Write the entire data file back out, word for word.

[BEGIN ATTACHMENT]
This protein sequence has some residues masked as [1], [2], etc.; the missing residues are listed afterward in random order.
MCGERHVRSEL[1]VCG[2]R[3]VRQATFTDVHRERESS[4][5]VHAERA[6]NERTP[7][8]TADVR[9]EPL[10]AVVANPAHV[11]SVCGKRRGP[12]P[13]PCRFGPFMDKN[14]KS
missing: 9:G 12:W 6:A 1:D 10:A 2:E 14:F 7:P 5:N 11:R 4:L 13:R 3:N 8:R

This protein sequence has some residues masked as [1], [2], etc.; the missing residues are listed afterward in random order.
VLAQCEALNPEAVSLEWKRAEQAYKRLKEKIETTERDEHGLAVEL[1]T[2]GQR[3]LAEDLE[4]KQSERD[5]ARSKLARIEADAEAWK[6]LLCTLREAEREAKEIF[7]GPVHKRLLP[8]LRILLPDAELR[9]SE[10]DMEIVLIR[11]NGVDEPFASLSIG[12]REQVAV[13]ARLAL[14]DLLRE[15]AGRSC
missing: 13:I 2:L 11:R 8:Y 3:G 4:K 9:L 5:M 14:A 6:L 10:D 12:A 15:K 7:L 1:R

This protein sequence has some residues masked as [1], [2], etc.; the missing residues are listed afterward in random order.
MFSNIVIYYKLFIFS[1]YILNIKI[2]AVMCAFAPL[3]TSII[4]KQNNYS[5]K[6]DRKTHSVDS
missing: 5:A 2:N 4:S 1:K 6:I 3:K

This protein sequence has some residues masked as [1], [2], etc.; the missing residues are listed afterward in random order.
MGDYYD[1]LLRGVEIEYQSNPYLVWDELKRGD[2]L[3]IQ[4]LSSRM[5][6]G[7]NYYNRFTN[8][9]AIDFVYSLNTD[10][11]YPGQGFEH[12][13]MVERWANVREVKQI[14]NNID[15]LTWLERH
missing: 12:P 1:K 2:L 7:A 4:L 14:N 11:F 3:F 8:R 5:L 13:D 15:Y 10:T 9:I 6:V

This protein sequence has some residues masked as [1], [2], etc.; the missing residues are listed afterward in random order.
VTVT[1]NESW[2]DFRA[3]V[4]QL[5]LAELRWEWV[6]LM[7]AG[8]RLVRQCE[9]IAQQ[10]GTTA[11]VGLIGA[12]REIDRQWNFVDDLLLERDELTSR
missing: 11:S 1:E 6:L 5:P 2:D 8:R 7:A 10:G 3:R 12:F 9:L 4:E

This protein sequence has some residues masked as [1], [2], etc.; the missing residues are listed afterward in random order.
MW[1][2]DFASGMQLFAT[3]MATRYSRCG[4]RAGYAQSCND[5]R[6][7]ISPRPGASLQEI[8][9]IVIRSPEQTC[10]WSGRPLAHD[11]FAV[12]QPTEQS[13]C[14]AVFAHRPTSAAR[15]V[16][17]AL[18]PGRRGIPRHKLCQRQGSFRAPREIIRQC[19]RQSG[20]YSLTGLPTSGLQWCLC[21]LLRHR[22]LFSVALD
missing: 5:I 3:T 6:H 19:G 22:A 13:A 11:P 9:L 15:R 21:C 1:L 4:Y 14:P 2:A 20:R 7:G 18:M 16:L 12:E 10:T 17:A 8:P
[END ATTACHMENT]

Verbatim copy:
This protein sequence has some residues masked as [1], [2], etc.; the missing residues are listed afterward in random order.
MCGERHVRSEL[1]VCG[2]R[3]VRQATFTDVHRERESS[4][5]VHAERA[6]NERTP[7][8]TADVR[9]EPL[10]AVVANPAHV[11]SVCGKRRGP[12]P[13]PCRFGPFMDKN[14]KS
missing: 9:G 12:W 6:A 1:D 10:A 2:E 14:F 7:P 5:N 11:R 4:L 13:R 3:N 8:R

This protein sequence has some residues masked as [1], [2], etc.; the missing residues are listed afterward in random order.
VLAQCEALNPEAVSLEWKRAEQAYKRLKEKIETTERDEHGLAVEL[1]T[2]GQR[3]LAEDLE[4]KQSERD[5]ARSKLARIEADAEAWK[6]LLCTLREAEREAKEIF[7]GPVHKRLLP[8]LRILLPDAELR[9]SE[10]DMEIVLIR[11]NGVDEPFASLSIG[12]REQVAV[13]ARLAL[14]DLLRE[15]AGRSC
missing: 13:I 2:L 11:R 8:Y 3:G 4:K 9:L 5:M 14:A 6:L 10:D 12:A 15:K 7:L 1:R

This protein sequence has some residues masked as [1], [2], etc.; the missing residues are listed afterward in random order.
MFSNIVIYYKLFIFS[1]YILNIKI[2]AVMCAFAPL[3]TSII[4]KQNNYS[5]K[6]DRKTHSVDS
missing: 5:A 2:N 4:S 1:K 6:I 3:K

This protein sequence has some residues masked as [1], [2], etc.; the missing residues are listed afterward in random order.
MGDYYD[1]LLRGVEIEYQSNPYLVWDELKRGD[2]L[3]IQ[4]LSSRM[5][6]G[7]NYYNRFTN[8][9]AIDFVYSLNTD[10][11]YPGQGFEH[12][13]MVERWANVREVKQI[14]NNID[15]LTWLERH
missing: 12:P 1:K 2:L 7:A 4:L 14:N 11:F 3:F 8:R 5:L 13:D 15:Y 10:T 9:I 6:V

This protein sequence has some residues masked as [1], [2], etc.; the missing residues are listed afterward in random order.
VTVT[1]NESW[2]DFRA[3]V[4]QL[5]LAELRWEWV[6]LM[7]AG[8]RLVRQCE[9]IAQQ[10]GTTA[11]VGLIGA[12]REIDRQWNFVDDLLLERDELTSR
missing: 11:S 1:E 6:L 5:P 2:D 8:R 7:A 10:G 3:R 12:F 9:L 4:E

This protein sequence has some residues masked as [1], [2], etc.; the missing residues are listed afterward in random order.
MW[1][2]DFASGMQLFAT[3]MATRYSRCG[4]RAGYAQSCND[5]R[6][7]ISPRPGASLQEI[8][9]IVIRSPEQTC[10]WSGRPLAHD[11]FAV[12]QPTEQS[13]C[14]AVFAHRPTSAAR[15]V[16][17]AL[18]PGRRGIPRHKLCQRQGSFRAPREIIRQC[19]RQSG[20]YSLTGLPTSGLQWCLC[21]LLRHR[22]LFSVALD
missing: 5:I 3:T 6:H 19:G 22:A 13:A 11:P 9:L 15:R 21:C 1:L 4:Y 14:P 2:A 20:R 7:G 18:M 16:L 12:E 10:T 17:A 8:P